The Cabinet will today sign off on plans to introduce exclusion zones around hospitals to ensure women seeking abortions are not intimidated by protesters as part of post-Eighth Amendment referendum plans.
The point will be made in long-expected legislation published in the wake of May’s national vote, which will mirror the previously published heads of bill allowing for unrestricted access to abortion in the first 12 weeks of pregnancy.
The legislation, which will be published this afternoon but will not be discussed by the Oireachtas until the autumn due to ongoing high court cases, is almost identical to the heads of bill published in late spring.
Should it be passed by the Dáil and Seanad later this year, the new law will be introduced by January, formally allowing unrestricted abortion access up to 12 weeks pregnancy and limited access after that stage.
However, Government sources last night confirmed that the legislation also contains two additional points not previously included in the heads of bill.
These involve widely leaked plans to ensure safe access zones around hospitals preventing protesters from interfering with women seeking abortions, and plans to ensure costs do not become a barrier to accessing the service.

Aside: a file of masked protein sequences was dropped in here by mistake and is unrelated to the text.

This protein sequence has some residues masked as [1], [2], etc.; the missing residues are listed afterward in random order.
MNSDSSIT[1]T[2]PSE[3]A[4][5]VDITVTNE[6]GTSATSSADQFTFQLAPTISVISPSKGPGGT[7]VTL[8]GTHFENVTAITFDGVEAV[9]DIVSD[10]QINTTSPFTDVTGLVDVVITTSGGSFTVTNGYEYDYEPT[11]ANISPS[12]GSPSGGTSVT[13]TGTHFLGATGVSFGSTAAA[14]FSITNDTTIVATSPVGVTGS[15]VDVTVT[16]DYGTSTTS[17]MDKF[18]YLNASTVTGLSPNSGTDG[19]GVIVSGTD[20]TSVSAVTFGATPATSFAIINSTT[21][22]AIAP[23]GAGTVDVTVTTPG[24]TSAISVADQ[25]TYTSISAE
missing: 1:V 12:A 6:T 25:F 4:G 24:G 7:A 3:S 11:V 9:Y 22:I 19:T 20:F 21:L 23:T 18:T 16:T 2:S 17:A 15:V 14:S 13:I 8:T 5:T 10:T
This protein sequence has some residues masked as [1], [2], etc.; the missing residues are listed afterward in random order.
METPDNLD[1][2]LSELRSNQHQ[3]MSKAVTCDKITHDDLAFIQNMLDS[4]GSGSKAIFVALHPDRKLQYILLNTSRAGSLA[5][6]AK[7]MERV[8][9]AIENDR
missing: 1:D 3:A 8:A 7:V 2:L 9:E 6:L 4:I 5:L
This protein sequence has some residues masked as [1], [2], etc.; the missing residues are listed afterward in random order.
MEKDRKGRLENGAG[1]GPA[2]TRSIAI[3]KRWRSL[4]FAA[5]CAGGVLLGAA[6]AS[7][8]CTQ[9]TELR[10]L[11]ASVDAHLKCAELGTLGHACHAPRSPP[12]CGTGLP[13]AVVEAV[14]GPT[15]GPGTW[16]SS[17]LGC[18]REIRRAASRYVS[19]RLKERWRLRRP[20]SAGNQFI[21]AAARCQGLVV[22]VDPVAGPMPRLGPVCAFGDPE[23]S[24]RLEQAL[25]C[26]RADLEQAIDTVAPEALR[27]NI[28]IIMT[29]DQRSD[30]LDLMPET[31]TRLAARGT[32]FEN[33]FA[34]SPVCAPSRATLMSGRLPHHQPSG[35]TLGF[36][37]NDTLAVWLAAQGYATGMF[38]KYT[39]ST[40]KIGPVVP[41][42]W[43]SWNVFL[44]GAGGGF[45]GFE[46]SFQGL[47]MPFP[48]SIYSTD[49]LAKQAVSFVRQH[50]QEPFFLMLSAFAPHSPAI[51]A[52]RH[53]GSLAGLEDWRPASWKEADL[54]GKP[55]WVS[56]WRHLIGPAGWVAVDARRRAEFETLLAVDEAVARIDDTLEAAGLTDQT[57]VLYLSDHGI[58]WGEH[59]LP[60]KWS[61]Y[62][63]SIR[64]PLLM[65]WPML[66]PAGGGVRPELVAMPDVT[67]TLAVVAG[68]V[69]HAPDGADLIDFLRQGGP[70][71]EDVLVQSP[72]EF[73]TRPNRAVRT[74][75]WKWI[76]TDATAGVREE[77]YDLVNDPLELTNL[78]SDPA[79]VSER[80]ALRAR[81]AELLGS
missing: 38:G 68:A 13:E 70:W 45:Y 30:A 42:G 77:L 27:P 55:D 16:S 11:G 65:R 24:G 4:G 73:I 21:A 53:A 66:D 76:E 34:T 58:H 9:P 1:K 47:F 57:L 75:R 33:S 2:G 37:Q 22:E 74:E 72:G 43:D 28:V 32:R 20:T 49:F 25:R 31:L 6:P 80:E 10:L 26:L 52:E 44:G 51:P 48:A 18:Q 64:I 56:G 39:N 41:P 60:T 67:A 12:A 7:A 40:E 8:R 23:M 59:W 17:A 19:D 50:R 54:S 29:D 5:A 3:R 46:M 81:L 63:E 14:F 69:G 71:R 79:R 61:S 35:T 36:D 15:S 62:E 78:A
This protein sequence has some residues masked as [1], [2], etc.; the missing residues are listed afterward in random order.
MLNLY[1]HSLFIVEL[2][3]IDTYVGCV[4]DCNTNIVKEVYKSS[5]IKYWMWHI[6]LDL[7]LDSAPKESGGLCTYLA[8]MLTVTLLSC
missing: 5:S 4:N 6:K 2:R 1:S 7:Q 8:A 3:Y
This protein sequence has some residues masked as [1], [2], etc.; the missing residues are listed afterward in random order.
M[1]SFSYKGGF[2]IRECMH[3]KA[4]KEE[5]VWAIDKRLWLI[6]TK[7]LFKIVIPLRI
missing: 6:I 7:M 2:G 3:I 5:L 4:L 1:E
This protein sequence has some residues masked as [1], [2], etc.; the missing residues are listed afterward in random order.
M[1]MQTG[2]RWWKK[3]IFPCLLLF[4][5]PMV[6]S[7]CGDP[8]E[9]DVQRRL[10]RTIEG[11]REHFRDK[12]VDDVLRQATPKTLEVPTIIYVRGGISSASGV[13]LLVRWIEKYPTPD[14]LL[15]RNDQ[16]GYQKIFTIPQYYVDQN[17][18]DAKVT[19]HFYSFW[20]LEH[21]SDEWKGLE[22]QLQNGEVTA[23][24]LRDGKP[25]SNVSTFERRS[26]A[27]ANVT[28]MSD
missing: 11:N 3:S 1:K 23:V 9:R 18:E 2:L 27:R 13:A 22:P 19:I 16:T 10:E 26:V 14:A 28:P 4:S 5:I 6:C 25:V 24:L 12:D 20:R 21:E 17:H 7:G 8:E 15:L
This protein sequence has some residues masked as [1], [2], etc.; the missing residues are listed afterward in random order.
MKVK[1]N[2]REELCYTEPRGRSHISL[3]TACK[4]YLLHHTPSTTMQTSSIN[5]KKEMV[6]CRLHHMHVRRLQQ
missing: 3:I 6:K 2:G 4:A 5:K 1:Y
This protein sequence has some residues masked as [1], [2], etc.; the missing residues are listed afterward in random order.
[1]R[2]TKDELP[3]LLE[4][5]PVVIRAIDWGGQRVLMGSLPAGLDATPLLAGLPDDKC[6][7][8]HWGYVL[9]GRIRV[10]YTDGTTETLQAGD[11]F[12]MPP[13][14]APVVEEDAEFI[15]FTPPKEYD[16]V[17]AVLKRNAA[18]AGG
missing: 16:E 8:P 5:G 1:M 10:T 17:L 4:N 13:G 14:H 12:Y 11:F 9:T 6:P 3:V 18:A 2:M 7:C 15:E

The hospital exclusion zone rule will include guarantees that “premises” where abortions are provided will be free of any protesters or campaigners, allowing women and couples “to go without fear of intimidation or harassment” due to their decisions.
It is expected that the legislation will only include one other change to the previously published heads of bill, namely a commitment that cost “cannot be a barrier” to accessing services.
However, Government sources declined to confirm if this means there will be no cost for accessing an abortion or if there will be a small fee charged to women needing the procedure.
This morning’s Cabinet meeting, which is the last before the Dáil’s summer break begins on Thursday, will also see more than 50 other items discussed.
They include a large number of annual reports and a new Criminal Justice (Mutual Recognition) bill which will let Irish prisoners serving time abroad to transfer to Ireland for the remainder of their sentence.
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